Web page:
The survey, which was conducted by Ipsos for MNP, uncovered that roughly 3 in 10 (31%) Canadians expressed anxiety and regret over the arrival of their holiday bills, including credit card transactions. Almost a quarter (22%) of the respondents stated that they are “losing sleep” due to over-spending last December.
“Holiday spending puts many deeper into debt, which then increases feelings of fear, anxiety, guilt and stress. To make matters worse, some deal with these feelings and the January activity lull by spending even more,” MNP president Grant Bazian said.
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And while spending on festivities might appear to be the main driver of this spending spree, the poll found that nearly a quarter of Canadians actually increased their debt loads for leisure or entertainment to stave off boredom.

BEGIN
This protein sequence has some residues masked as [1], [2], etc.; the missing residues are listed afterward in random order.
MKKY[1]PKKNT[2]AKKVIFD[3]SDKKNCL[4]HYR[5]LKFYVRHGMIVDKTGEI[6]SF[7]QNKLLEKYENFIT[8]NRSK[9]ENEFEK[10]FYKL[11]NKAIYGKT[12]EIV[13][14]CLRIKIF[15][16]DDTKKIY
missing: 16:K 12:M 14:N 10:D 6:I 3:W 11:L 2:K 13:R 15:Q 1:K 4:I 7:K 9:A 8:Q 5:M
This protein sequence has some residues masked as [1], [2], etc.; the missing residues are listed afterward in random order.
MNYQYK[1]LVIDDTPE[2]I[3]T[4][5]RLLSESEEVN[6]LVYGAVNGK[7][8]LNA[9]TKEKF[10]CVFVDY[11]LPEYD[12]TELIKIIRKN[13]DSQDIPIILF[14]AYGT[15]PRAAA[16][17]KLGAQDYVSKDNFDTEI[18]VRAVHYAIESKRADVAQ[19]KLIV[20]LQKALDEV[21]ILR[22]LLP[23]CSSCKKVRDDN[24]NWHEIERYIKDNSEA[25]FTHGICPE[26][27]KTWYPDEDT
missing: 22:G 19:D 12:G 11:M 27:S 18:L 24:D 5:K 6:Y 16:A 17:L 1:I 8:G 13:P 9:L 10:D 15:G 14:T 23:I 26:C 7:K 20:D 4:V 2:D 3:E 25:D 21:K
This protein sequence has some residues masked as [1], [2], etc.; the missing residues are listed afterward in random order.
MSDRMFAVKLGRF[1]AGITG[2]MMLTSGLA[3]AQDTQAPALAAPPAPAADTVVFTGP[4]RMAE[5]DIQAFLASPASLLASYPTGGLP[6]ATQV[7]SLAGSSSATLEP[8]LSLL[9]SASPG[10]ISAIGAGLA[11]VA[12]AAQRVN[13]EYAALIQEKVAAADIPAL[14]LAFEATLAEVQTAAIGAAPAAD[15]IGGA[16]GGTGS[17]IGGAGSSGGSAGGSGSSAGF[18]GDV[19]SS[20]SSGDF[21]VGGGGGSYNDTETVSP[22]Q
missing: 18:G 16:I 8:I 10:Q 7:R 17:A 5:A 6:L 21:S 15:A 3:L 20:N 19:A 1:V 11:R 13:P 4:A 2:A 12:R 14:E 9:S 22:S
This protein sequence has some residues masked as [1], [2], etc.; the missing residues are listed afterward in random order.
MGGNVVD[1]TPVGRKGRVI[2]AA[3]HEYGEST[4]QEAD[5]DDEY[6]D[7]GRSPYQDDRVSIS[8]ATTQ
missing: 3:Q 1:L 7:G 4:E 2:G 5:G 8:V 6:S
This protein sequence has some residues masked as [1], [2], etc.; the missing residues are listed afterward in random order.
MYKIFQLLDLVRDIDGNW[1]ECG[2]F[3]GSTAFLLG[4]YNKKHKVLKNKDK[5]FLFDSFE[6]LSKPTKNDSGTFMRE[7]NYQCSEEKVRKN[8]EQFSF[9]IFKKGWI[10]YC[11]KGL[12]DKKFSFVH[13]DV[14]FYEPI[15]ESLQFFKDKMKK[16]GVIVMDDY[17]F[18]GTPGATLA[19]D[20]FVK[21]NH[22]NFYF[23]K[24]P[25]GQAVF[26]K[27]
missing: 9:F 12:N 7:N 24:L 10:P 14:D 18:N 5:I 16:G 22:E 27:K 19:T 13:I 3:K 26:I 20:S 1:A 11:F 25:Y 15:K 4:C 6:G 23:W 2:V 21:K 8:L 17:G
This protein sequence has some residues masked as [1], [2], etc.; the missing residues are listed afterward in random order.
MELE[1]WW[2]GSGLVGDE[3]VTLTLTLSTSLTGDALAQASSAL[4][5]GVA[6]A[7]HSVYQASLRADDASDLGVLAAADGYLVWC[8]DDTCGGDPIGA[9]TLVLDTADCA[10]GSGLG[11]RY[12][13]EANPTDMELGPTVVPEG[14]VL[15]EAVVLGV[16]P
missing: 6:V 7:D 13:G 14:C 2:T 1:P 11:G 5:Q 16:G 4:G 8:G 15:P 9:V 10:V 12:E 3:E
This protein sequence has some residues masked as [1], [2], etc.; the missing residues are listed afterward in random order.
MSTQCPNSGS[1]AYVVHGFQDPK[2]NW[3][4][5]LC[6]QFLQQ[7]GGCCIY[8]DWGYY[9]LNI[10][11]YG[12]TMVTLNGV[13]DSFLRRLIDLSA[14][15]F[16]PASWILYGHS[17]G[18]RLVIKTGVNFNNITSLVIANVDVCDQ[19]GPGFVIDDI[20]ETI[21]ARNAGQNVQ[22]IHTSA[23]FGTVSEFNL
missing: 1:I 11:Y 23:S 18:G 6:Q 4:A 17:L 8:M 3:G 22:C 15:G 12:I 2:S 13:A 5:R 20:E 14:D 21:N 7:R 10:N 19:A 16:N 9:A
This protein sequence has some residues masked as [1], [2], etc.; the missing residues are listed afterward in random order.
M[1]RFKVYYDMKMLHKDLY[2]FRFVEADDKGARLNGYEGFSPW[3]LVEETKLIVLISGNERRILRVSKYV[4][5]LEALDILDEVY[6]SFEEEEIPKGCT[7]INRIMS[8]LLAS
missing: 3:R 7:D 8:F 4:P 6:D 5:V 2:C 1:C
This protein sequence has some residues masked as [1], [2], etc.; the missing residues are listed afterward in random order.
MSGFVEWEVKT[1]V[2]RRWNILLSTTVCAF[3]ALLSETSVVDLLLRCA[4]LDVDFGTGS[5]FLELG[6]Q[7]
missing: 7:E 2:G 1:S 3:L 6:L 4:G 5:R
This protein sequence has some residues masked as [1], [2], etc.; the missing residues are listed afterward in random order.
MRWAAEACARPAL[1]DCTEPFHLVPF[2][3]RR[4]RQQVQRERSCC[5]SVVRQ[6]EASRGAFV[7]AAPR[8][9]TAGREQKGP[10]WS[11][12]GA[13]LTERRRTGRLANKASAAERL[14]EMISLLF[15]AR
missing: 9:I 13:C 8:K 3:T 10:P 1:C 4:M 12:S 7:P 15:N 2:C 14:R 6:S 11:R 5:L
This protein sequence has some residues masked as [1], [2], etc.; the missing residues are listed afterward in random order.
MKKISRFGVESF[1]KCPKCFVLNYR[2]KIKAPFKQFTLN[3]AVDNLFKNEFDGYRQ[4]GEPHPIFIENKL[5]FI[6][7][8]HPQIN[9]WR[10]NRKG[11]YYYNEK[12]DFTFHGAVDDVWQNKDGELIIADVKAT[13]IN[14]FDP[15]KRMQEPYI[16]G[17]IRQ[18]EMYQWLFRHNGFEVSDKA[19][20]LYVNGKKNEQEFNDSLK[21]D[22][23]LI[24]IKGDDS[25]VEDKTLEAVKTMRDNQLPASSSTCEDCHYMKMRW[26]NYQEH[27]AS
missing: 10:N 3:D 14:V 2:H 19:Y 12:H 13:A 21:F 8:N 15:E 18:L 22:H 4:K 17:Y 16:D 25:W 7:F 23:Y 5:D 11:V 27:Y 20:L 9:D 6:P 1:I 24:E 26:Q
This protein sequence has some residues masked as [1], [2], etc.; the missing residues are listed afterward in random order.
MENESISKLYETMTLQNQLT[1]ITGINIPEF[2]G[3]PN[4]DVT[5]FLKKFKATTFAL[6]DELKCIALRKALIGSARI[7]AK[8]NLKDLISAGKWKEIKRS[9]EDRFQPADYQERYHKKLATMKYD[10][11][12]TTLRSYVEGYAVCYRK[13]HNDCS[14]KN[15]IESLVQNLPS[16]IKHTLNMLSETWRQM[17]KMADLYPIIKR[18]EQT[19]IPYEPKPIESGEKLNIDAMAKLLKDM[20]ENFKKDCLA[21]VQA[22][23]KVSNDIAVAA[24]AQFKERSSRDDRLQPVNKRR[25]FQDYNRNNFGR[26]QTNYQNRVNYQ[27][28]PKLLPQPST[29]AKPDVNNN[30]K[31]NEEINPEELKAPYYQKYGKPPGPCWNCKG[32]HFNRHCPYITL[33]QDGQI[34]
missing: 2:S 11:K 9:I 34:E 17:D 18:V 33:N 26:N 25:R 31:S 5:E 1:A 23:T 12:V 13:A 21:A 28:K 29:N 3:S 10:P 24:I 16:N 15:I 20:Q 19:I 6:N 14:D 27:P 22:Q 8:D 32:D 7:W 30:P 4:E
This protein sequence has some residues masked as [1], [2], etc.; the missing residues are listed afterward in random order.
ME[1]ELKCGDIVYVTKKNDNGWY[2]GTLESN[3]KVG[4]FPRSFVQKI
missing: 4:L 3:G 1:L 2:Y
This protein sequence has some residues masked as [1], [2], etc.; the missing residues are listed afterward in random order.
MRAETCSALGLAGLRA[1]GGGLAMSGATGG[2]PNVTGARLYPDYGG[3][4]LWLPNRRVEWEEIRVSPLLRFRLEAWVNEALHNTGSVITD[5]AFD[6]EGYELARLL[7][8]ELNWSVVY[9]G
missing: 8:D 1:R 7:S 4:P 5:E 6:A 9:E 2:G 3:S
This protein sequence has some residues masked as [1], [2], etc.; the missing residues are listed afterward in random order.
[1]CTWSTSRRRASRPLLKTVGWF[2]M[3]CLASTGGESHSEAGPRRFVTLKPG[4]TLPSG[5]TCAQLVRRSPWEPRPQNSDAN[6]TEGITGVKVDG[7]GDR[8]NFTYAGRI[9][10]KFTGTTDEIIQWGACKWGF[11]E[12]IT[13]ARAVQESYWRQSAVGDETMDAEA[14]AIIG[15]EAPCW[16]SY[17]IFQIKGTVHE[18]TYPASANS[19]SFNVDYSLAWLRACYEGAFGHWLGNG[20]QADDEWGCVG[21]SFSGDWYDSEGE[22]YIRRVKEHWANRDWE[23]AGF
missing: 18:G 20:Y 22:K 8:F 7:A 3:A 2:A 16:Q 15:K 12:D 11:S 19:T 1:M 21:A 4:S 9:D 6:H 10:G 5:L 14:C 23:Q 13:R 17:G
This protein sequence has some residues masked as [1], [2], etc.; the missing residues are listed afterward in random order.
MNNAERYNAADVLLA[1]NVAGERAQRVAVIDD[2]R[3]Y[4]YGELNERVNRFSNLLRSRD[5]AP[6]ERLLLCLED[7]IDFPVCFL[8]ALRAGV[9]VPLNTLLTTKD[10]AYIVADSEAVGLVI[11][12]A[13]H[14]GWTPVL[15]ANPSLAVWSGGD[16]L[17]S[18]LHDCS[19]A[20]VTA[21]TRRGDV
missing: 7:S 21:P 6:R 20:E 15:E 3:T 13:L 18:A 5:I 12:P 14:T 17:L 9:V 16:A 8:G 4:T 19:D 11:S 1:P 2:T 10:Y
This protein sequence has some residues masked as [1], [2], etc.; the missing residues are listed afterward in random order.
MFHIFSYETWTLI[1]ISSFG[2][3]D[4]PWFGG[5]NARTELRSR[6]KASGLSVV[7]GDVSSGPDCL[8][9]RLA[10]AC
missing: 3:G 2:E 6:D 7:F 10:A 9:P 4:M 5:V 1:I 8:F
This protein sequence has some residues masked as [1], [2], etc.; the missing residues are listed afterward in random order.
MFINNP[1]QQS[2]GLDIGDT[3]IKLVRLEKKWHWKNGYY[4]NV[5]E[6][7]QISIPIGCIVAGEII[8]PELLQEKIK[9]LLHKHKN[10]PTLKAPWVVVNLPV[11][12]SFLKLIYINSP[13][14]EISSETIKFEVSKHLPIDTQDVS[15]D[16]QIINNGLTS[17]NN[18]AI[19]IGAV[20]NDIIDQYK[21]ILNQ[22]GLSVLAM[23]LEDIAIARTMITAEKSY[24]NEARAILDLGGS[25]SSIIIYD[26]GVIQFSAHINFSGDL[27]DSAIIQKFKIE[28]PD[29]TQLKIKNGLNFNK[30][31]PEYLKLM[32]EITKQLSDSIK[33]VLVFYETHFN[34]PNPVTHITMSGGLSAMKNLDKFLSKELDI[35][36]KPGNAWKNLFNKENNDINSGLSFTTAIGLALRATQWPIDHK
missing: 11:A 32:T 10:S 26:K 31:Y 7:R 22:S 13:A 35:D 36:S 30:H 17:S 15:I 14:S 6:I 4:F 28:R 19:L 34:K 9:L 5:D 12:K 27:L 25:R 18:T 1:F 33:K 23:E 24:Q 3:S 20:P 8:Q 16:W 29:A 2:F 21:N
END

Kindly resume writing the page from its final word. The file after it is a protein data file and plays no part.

In addition, the study found that millennials and members of generation X are more likely than baby boomers to feel regret and anxiety during the December holidays: 41% of millennials expressed regret over how much they’ve spent over the holidays, and a similar proportion (38%) have felt anxiety over the arrival of their holiday-spending bills.
In its latest study, MNP Debt found that the first few days of the new year right after the holidays represented a rude awakening for millions of Canadians already labouring under ever-growing debt levels.